But I think despite the mechanics, from riding a Sparrow, or customizing your character the things I enjoyed the most was the story of the actual characters. Cadye (voiced by Nathan Fillion also!)  being my favorite to the point where if you put the two of us together in a room. We would never shut up, because of how similar we are. (Friends noticed it also.)

The story in this game alone feels solid, but from what my friend was telling me since I never played Destiny, I kinda switched off during the time traveling robots. So I fear this is something I cannot connect too yet simply because this title is its own title, and I am jumping into the middle of it without playing or knowing ANYTHING about Destiny.

But I think the thing, the one key element I enjoyed about the game, about the entire time playing it was and has definitely got to be the musical composition. I love, the soundtrack. I have never had in any of the previous games I have played had a musical score make me feel so much as I played through the title with my friends, and colleagues fighting Vex, Cabal, and the Fallen.

The game is good, from its vast open area’s loaded with visual porn in ways that just make you stop and admire everything that’s been put into this title. It’s unique characters, its witty dialog, and simple yet enticing game play mechanics. Games like these are a rarity now a days even more so if its a triple A title and they are pushing hard to get it out. Making the game more about the experience rather than cheap shoddy work to make money.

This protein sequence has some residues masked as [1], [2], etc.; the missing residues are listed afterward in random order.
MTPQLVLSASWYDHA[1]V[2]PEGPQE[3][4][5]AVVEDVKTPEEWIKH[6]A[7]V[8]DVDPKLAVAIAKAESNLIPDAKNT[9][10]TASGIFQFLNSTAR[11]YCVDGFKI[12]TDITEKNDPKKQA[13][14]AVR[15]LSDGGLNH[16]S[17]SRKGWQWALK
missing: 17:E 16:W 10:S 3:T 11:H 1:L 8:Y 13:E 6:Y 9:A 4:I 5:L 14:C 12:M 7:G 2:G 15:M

However, the competitive side of the game should be tweaked a bit.
Despite the player power cap being well, capped in such area’s as the Crucible item effects aren’t and if you haven’t been lucky enough or skilled enough to get special items such as the MIDA guns or Foetrackers you can be at a bit of a disadvantage. Although a good well balanced team can fix a lot of these issues and skill can outshine item effects easily.

This is what a game should be, from the adventures with friends, to a story you can enjoy by yourself, the game is really amazing. In conclusion the game is amazing, and I absolutely love it, from its musical score, to is mechanics, and overall game play, with very minor things being barely noticeable, hell its not even pay to win, any money you put it for bright engrams is solely cosmetic or maybe a slightly faster sparrow and even then you can get them by leveling up once you go beyond level twenty the cap level.